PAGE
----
Thomas D. Bowes, M.E. Associates records, 1905-1965 (Independence Seaport Museum):  In 1905, Thomas D. Bowes (1883-1965) founded the naval architecture firm of Thomas D. Bowes, M.E., Associates Inc. From 1905 to 1965, the Bowes firm functioned as part of a large network of ship design and building companies along Philadelphia’s Delaware River waterfront, which included the John H. Mathis Company, which built many of Bowes’ designs, and RTC Shipbuilding Company. Bowes designed vessels of all sizes, from small sail boats to 300 foot barges; and for all purposes receiving contracts for leisure, business and military vessels. More specifically, Bowes designed over eighty tugboats, several of Philadelphia’s fireboats and over 300 yachts, which were mostly commuter and houseboat yachts. He also designed and patented the Bowes Drive, an electric device for the reduction of speed between the engine and drive shafts in marine installations. Overall, “Tugboat Tom,” as he was known, designed over 800 vessel plans. The Thomas D. Bowes, M.E., Associates records, 1904-1980, consists of ships’ plans and records created by that naval architecture firm in Philadelphia, Pennsylvania. Materials in the collection include the business records of Bowes’ firm, design plans and measured drawings of Bowes’ vessels, and some personal papers. There are four series in this collection: “Corporate Records,” “Personal Papers,” “Design Plan records” and “Measured drawings.”
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Account book

Account book

Thomas Leiper and family business records, 1771-1947 (Library Company of Philadelphia):  Thomas Leiper (1745-1825) was introduced into the business of tobacco shortly after his arrival in Virginia in 1763, and within several years, moved to Philadelphia where he opened a tobacco shop. During the Revolutionary War, Leiper became the principal tobacco provider in Philadelphia. In 1776, Leiper purchased land in Delaware County that included a mill at a waterfall on the Crum Creek. He established snuff mills and later purchased a stone quarry. The Thomas Leiper and family business records include correspondence, country estate records, and business and financial records of the family’s paper, lumber and word working businesses, quarry business, and tobacco business dating from 1771 to 1947.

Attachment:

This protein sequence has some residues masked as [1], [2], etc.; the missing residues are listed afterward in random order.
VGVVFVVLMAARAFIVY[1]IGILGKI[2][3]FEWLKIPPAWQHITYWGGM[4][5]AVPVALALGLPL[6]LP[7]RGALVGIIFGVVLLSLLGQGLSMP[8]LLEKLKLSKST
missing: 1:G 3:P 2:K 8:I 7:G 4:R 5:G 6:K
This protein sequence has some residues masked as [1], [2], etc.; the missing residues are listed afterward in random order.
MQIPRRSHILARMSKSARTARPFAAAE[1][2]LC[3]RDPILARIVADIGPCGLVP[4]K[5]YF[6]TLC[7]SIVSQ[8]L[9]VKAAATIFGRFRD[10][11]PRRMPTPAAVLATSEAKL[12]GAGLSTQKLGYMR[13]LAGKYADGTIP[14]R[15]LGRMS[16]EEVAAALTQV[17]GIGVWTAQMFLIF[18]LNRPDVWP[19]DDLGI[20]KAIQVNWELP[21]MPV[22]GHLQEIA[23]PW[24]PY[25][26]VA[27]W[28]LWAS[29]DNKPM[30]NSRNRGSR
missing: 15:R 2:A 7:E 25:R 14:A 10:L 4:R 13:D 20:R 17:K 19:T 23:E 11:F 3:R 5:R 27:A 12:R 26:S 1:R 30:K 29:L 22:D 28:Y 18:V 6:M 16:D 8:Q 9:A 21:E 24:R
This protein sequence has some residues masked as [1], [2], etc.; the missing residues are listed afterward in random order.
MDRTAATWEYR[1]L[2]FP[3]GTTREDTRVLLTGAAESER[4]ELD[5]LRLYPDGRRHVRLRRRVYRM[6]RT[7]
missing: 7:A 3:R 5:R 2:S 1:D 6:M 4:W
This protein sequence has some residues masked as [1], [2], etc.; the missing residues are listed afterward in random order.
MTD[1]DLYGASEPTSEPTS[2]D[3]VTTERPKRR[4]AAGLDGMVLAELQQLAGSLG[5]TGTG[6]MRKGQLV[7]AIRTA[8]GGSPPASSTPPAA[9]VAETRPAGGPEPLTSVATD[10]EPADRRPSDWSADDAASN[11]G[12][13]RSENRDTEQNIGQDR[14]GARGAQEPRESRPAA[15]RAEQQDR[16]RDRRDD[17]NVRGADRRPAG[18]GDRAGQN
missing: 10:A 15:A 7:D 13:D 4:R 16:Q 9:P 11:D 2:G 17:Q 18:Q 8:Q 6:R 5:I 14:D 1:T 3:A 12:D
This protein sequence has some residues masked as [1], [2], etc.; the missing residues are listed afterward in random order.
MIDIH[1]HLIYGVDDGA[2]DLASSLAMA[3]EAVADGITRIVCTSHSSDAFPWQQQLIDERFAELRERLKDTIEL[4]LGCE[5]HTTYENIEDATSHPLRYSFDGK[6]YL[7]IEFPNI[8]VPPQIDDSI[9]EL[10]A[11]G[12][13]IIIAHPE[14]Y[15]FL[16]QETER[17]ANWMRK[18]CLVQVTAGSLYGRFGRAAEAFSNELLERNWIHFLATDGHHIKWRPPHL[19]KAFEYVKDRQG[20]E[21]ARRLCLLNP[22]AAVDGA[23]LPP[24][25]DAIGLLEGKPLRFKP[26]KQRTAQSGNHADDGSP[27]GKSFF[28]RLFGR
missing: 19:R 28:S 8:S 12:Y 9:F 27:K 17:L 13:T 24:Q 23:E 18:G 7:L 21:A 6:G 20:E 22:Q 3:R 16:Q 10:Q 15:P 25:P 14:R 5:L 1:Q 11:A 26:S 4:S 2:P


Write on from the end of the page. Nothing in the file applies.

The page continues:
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Waln family papers, 1759-1888 (Historical Society of Pennsylvania):  The Walns were a family of prominent Quaker merchants in Philadelphia. In 1774, Richard Waln, moved the family to Crosswicks, in Monmouth County, New Jersey, where he purchased “Walnford” and established a flour mill. The Waln family papers document primarily the family’s business activities. Richard Waln (1737-1808) who was engaged in the milling business in Walnford, New Jersey, also was involved with financial concerns in Philadelphia. His nephew Robert (1765-1836) was the director of the Philadelphia Insurance Company from 1804 to 1813. Robert a successful merchant, joined into a partnership with his cousin esse, and traded with England and the West Indies, and later with East India and China. The collection consists largely of correspondence and financial records.

Commissioning the U.S.S. Truxtun

Commissioning the U.S.S. Truxtun

Ward collection of New York Shipbuilding Corporation material, 1919-1967 (Independence Seaport Museum):  The New York Shipbuilding Corporation (NYS) was founded in 1899 by Henry G. Morse (1850-1903), who served as the company’s first president. The company held significant government contracts during both World Wars, and built ships for the United States Navy, Coast Guard, and Emergency Fleet Corporation as well as the Department of Commerce and Labor. During the 1930s, the company built luxury ocean liners, such as the Manhattan and the Washington for the United States Lines, and also built ships for Pennsylvania Railroad, Reading Railroad, Standard Oil and American Export Lines. During its tenure, the New York Shipbuilding Corporation constructed over 500 ships. NYS completed its last ship in 1967 and went out of business shortly thereafter. The bulk of the collection appears to have been work-related materials used by John F. Ward, a New York Shipbuilding employee in the 1950s and 1960s. The collection includes material from 1919 to 1969, with the bulk of the material from the 1950s and 1960s. Much of the material covers technical and engineering aspects of work being performed at the shipyard, but also includes some items that many employees of the shipyard would have received, such as a 1959 “Rules of Safety” manual. The collection contains a number of publications, written histories, and clippings that detail the history of the shipyard at several times throughout its existence.